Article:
Nassau lawmakers could vote Monday to end county workers' wage freeze

Nassau County has joined Suffolk in banning smoking

Nassau County has joined Suffolk in banning smoking in its parks. (Credit: Newsday / J. Conrad Williams Jr.)

Nassau lawmakers are expected to vote Monday on agreements that would end a three-year wage freeze for county workers, even as state approval of a key measure to cover the deals' costs remains uncertain.

The county legislature's Rules Committee will consider memorandums of agreement between County Executive Edward Mangano and the Police Benevolent Association, Civil Service Employees Association, Detectives Association and Superior Officers Association. The correction officers union has yet to reach a deal.

If the committee approves them, the full legislature is scheduled to hold a special meeting Monday on the pacts, which reinstate cost-of-living raises and "step" increases for length of service that have been frozen since early 2011. They would set lower salary scales and begin health care contributions for future hires.


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Nassau Comptroller George Maragos estimated last week that the agreements would cost $120 million over four years if expected new revenues, including from proposed speed cameras in school zones, don't materialize. The legislature's budget review office said Friday that the cost could range from $120 million to $189 million, counting employee attrition, and $223 million to $292 million without attrition savings.

Jon Kaiman, head of the county's fiscal control board, the Nassau Interim Finance Authority, has projected the costs at $129 million. He has asked Mangano to dedicate the revenue from speed cameras, and increased sales tax and mortgage recording fees, in case the union concessions don't fully cover the agreements' costs.

The State Senate and Assembly have yet to pass legislation to authorize speed cameras, which NIFA has estimated will generate $8 million or more a year. Some state lawmakers want Nassau to split revenue with villages, raising doubts about NIFA's estimates.

Kaiman last week said NIFA's board likely would wait until late April to consider the union agreements. Although he's awaiting further information from Albany, Kaiman said he's "definitely comfortable letting the [State] Legislature do what is best for the legislature.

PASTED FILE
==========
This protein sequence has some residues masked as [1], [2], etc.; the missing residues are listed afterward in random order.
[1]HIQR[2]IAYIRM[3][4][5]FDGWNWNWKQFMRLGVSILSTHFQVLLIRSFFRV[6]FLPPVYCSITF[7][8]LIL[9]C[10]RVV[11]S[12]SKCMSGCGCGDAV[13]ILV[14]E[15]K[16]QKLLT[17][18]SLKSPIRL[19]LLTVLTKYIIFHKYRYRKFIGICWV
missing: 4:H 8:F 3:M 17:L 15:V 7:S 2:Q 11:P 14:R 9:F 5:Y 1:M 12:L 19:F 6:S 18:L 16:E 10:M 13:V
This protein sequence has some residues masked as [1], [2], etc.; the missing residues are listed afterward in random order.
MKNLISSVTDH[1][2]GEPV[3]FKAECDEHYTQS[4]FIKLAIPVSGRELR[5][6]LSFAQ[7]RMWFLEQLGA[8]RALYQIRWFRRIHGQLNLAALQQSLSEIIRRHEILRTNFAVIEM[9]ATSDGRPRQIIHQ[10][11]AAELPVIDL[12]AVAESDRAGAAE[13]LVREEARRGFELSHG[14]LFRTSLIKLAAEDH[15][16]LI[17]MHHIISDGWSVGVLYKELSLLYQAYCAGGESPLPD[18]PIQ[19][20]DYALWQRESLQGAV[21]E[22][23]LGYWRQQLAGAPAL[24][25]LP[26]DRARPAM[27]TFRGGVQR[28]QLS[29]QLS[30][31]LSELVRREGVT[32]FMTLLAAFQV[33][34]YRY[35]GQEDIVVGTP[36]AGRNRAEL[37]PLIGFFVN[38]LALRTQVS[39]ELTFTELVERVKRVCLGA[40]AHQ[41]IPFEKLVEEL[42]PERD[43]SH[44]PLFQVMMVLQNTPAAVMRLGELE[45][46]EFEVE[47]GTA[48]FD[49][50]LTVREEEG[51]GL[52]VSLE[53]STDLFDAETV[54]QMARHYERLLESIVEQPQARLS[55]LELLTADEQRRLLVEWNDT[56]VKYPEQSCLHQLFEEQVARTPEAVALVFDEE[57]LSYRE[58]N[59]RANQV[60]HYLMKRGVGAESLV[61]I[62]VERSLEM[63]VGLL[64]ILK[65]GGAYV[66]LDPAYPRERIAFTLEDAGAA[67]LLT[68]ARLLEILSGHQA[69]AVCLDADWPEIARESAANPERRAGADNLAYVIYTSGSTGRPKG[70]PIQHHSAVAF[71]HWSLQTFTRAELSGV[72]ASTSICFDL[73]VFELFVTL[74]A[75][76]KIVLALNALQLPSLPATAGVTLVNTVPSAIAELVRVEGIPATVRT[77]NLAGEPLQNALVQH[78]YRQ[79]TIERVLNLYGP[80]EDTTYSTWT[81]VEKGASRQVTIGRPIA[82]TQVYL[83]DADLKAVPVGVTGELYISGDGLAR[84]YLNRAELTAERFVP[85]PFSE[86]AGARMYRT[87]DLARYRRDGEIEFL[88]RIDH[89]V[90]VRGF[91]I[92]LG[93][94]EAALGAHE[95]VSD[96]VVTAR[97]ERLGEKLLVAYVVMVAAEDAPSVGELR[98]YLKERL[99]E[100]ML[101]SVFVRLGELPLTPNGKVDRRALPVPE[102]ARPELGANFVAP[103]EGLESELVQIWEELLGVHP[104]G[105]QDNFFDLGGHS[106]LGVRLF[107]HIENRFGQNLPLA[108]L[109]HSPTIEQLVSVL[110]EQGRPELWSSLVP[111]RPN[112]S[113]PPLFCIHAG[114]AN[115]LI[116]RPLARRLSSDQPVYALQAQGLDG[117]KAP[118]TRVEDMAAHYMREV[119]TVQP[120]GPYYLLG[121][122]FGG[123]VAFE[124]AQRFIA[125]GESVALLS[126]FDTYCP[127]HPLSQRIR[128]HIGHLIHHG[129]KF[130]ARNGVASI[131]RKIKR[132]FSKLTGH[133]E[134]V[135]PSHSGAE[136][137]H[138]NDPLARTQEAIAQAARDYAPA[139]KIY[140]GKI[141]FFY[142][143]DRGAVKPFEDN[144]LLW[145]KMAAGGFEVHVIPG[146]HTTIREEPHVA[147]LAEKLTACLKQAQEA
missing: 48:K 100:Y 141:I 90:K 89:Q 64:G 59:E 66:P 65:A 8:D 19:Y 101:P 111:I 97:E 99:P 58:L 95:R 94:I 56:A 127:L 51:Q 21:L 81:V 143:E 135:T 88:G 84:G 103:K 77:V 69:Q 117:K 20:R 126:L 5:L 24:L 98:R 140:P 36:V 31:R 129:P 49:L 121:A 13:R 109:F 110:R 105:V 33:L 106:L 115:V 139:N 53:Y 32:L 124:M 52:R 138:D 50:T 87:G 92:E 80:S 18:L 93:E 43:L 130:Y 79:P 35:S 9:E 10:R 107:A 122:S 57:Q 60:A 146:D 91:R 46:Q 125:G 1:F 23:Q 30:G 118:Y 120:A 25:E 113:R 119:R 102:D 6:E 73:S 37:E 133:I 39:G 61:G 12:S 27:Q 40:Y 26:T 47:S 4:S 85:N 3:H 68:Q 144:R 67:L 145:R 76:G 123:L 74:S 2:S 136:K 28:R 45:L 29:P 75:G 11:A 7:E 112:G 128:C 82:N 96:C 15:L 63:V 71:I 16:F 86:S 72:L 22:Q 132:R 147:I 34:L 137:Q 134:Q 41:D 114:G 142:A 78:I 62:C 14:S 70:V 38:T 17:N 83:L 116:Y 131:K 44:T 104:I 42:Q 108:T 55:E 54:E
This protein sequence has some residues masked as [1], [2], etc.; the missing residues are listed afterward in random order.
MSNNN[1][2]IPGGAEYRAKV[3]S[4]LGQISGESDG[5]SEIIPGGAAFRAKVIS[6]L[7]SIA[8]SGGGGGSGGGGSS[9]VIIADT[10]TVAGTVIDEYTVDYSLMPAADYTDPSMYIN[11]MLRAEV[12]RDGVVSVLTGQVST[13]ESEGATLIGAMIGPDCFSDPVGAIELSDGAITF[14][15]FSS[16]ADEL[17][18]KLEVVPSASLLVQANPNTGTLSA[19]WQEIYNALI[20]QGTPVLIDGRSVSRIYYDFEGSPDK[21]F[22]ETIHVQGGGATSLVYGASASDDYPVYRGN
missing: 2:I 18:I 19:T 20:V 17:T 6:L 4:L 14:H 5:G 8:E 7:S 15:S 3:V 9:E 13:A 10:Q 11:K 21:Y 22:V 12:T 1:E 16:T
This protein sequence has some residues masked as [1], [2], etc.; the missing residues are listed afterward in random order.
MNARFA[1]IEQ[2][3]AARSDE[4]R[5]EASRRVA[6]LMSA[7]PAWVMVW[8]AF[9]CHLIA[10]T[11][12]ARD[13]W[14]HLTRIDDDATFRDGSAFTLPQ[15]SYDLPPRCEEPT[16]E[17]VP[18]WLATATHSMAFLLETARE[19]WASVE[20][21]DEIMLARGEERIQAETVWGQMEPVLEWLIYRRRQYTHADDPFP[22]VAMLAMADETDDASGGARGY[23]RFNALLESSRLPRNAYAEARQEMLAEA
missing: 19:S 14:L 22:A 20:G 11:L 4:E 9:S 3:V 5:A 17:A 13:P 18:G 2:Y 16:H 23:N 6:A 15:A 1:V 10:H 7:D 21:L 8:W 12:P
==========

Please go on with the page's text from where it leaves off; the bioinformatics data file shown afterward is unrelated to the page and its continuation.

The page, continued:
"There's no perfect time to do everything, so we all do the best we can," Kaiman said.

The union deals are on the agenda, but county legislative Presiding Officer Norma Gonsalves (R-East Meadow) has the ability to request they be tabled, if developments warrant.

"I am going to do what is necessary to ensure the best interests of Nassau taxpayers," Gonsalves said on Friday.

Legislative Minority Leader Kevan Abrahams (D-Freeport) said he wants assurances from state lawmakers that they will authorize cameras. "We have to make sure we do our due diligence that the revenue is going to be there," Abrahams said.

Mangano's office didn't respond to a request for comment. The administration has said the cost of the deals will be less than $129 million and that the negotiated concessions, including health care contributions from new hires, will ultimately save Nassau hundreds of millions of dollars.

Union leaders say that while the agreements won't recoup all of the wages lost since 2011, waiting on their appeals of court rulings that have upheld the freeze won't get workers the immediate relief they need.

CSEA president Jerry Laricchiuta noted that some members have been frozen at salaries of less than $25,000, and said the lack of speed camera approval should not delay lawmakers' consideration of the deals.

"I know there's been an awful lot of work on all sides to coordinate the timing," Laricchiuta said Friday. "And the lifting of the wage freeze is not married to this [state speed camera] legislation. It's just one of many proposals for how we can raise revenue for this."

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